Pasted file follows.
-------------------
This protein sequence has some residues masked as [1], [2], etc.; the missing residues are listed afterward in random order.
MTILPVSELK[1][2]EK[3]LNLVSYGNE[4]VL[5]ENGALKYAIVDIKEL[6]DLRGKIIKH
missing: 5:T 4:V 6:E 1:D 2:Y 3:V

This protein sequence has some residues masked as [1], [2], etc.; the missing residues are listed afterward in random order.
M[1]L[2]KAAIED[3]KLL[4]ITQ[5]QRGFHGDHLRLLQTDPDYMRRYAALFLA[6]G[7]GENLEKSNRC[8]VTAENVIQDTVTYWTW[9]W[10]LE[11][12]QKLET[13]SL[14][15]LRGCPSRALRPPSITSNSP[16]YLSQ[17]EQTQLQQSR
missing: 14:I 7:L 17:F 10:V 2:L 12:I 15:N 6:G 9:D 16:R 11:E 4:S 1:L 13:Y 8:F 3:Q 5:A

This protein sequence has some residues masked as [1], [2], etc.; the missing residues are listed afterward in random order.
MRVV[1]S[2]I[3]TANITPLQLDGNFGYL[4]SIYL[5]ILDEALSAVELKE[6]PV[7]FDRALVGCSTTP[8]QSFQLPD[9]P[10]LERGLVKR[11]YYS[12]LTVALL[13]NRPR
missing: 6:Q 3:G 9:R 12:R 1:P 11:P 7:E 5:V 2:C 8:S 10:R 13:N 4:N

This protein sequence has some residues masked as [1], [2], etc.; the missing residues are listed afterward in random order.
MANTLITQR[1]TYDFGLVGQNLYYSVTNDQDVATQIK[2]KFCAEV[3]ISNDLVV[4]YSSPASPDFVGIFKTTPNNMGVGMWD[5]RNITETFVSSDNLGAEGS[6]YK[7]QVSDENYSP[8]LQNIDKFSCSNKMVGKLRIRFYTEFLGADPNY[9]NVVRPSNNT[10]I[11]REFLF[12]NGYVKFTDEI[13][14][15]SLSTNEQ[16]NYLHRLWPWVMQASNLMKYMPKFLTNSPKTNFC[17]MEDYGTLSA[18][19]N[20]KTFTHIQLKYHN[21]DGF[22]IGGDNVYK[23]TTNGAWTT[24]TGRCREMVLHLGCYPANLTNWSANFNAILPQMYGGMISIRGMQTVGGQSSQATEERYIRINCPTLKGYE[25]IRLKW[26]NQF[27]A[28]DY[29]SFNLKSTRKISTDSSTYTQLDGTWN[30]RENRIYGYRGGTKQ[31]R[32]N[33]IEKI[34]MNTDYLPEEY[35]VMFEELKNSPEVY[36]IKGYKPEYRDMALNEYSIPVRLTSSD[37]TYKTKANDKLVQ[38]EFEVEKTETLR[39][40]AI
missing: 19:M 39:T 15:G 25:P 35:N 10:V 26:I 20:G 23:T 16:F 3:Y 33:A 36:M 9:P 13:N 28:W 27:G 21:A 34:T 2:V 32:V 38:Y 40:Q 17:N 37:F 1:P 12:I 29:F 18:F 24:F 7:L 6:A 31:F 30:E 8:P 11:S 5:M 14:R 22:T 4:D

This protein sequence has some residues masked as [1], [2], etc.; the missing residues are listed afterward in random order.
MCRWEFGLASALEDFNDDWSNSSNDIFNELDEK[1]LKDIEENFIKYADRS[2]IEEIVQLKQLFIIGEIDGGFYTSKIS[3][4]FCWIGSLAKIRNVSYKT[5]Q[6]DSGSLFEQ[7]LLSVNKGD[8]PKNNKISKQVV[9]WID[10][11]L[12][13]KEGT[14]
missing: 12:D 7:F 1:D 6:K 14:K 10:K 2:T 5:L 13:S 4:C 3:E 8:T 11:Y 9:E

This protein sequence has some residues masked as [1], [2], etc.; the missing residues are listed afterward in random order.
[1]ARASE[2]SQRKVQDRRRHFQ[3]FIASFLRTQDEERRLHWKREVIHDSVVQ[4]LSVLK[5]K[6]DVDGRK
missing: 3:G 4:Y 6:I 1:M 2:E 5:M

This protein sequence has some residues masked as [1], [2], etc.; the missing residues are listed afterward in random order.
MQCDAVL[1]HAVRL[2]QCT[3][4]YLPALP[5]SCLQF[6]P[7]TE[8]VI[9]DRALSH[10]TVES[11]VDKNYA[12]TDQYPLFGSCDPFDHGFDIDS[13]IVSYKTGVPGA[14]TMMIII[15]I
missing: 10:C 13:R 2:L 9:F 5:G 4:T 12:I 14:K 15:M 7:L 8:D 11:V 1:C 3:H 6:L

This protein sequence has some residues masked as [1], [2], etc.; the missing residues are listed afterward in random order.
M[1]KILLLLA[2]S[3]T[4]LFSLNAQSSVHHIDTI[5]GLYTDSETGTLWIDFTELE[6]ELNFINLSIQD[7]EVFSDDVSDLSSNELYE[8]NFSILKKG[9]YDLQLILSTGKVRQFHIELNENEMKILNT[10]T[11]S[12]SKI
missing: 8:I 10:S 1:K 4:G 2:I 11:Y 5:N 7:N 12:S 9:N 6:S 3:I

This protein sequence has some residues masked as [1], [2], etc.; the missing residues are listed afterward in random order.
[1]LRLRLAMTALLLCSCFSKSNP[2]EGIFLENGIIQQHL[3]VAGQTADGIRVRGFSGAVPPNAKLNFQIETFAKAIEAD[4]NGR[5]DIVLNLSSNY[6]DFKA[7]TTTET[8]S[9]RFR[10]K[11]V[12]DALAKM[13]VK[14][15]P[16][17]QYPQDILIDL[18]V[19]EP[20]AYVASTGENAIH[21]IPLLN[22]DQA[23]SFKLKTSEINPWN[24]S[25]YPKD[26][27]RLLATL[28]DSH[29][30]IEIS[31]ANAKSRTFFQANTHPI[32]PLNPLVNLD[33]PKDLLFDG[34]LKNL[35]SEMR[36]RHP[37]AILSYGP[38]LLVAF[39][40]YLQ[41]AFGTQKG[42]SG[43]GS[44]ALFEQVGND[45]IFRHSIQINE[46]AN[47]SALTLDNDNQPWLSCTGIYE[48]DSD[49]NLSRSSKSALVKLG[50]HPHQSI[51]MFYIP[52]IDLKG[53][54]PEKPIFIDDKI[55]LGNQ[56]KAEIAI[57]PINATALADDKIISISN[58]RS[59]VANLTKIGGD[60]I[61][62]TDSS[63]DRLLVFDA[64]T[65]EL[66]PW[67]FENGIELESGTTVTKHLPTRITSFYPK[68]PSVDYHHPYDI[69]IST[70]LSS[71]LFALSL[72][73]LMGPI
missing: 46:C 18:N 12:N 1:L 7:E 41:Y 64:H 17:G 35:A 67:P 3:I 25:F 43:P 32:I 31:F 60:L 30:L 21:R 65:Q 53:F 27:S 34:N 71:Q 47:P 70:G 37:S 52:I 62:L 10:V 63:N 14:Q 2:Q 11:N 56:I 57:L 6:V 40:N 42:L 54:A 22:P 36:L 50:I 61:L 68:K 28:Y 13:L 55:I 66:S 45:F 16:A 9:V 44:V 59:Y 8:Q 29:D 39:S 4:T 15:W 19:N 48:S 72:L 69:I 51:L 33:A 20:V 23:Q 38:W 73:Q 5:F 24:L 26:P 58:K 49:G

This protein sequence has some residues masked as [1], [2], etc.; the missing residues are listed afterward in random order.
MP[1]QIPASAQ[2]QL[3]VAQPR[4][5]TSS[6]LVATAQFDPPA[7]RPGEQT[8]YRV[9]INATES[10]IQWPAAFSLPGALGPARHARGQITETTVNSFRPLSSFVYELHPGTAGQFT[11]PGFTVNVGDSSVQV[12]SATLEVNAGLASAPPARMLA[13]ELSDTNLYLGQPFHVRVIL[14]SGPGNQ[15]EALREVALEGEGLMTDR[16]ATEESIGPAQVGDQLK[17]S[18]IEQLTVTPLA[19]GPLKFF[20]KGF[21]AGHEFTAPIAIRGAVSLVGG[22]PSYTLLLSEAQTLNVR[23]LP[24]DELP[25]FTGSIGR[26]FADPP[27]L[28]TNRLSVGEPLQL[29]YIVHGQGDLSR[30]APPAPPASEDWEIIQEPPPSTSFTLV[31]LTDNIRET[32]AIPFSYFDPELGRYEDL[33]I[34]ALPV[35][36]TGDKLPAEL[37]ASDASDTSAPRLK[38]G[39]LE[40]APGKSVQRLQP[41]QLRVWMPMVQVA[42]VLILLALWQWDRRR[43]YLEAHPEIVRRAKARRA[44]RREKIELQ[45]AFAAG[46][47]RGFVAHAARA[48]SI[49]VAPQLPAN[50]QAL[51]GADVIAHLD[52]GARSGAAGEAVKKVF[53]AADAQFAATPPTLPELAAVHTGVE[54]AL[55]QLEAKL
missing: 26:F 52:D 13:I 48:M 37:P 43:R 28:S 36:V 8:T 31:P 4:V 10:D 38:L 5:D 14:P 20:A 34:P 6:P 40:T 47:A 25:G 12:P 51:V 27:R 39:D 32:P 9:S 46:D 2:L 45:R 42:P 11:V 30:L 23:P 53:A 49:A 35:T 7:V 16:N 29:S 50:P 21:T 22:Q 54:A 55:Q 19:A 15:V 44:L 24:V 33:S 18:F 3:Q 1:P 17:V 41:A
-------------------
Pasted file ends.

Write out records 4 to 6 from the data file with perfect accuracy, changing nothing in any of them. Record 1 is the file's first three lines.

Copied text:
This protein sequence has some residues masked as [1], [2], etc.; the missing residues are listed afterward in random order.
MANTLITQR[1]TYDFGLVGQNLYYSVTNDQDVATQIK[2]KFCAEV[3]ISNDLVV[4]YSSPASPDFVGIFKTTPNNMGVGMWD[5]RNITETFVSSDNLGAEGS[6]YK[7]QVSDENYSP[8]LQNIDKFSCSNKMVGKLRIRFYTEFLGADPNY[9]NVVRPSNNT[10]I[11]REFLF[12]NGYVKFTDEI[13][14][15]SLSTNEQ[16]NYLHRLWPWVMQASNLMKYMPKFLTNSPKTNFC[17]MEDYGTLSA[18][19]N[20]KTFTHIQLKYHN[21]DGF[22]IGGDNVYK[23]TTNGAWTT[24]TGRCREMVLHLGCYPANLTNWSANFNAILPQMYGGMISIRGMQTVGGQSSQATEERYIRINCPTLKGYE[25]IRLKW[26]NQF[27]A[28]DY[29]SFNLKSTRKISTDSSTYTQLDGTWN[30]RENRIYGYRGGTKQ[31]R[32]N[33]IEKI[34]MNTDYLPEEY[35]VMFEELKNSPEVY[36]IKGYKPEYRDMALNEYSIPVRLTSSD[37]TYKTKANDKLVQ[38]EFEVEKTETLR[39][40]AI
missing: 19:M 39:T 15:G 25:P 35:N 10:V 26:I 20:G 23:T 16:F 3:Y 33:A 36:M 9:P 13:N 28:W 27:G 21:A 34:T 2:V 32:V 38:Y 40:Q 17:N 37:F 1:P 12:I 29:F 18:F 24:F 7:L 6:A 31:F 30:E 8:P 11:S 5:M 14:R 22:T 4:D

This protein sequence has some residues masked as [1], [2], etc.; the missing residues are listed afterward in random order.
MCRWEFGLASALEDFNDDWSNSSNDIFNELDEK[1]LKDIEENFIKYADRS[2]IEEIVQLKQLFIIGEIDGGFYTSKIS[3][4]FCWIGSLAKIRNVSYKT[5]Q[6]DSGSLFEQ[7]LLSVNKGD[8]PKNNKISKQVV[9]WID[10][11]L[12][13]KEGT[14]
missing: 12:D 7:F 1:D 6:K 14:K 10:K 2:T 5:L 13:S 4:C 3:E 8:T 11:Y 9:E

This protein sequence has some residues masked as [1], [2], etc.; the missing residues are listed afterward in random order.
[1]ARASE[2]SQRKVQDRRRHFQ[3]FIASFLRTQDEERRLHWKREVIHDSVVQ[4]LSVLK[5]K[6]DVDGRK
missing: 3:G 4:Y 6:I 1:M 2:E 5:M